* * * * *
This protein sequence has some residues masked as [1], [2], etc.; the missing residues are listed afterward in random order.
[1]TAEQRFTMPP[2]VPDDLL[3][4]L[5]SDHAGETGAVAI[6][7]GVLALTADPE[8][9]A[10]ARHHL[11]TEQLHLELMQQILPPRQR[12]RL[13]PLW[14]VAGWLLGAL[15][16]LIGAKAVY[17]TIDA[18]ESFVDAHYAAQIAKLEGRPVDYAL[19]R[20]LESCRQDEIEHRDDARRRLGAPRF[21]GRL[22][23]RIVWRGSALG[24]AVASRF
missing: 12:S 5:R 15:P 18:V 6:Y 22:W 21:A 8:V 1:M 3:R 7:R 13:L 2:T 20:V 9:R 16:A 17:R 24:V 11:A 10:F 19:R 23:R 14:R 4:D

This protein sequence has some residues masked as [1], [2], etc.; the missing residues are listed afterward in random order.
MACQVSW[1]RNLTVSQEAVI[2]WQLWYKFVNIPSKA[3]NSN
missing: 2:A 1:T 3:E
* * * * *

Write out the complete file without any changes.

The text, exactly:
This protein sequence has some residues masked as [1], [2], etc.; the missing residues are listed afterward in random order.
[1]TAEQRFTMPP[2]VPDDLL[3][4]L[5]SDHAGETGAVAI[6][7]GVLALTADPE[8][9]A[10]ARHHL[11]TEQLHLELMQQILPPRQR[12]RL[13]PLW[14]VAGWLLGAL[15][16]LIGAKAVY[17]TIDA[18]ESFVDAHYAAQIAKLEGRPVDYAL[19]R[20]LESCRQDEIEHRDDARRRLGAPRF[21]GRL[22][23]RIVWRGSALG[24]AVASRF
missing: 12:S 5:R 15:P 18:V 6:Y 22:W 21:A 8:V 1:M 3:R 7:R 13:L 2:T 20:V 9:R 16:A 17:R 24:V 11:A 10:F 19:R 23:R 14:R 4:D

This protein sequence has some residues masked as [1], [2], etc.; the missing residues are listed afterward in random order.
MACQVSW[1]RNLTVSQEAVI[2]WQLWYKFVNIPSKA[3]NSN
missing: 2:A 1:T 3:E